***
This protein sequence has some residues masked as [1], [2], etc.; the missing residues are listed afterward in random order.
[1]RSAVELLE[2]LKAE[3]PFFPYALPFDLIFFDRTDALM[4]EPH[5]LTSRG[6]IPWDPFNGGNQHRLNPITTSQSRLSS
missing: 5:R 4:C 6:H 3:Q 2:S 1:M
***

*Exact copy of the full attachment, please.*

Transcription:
This protein sequence has some residues masked as [1], [2], etc.; the missing residues are listed afterward in random order.
[1]RSAVELLE[2]LKAE[3]PFFPYALPFDLIFFDRTDALM[4]EPH[5]LTSRG[6]IPWDPFNGGNQHRLNPITTSQSRLSS
missing: 5:R 4:C 6:H 3:Q 2:S 1:M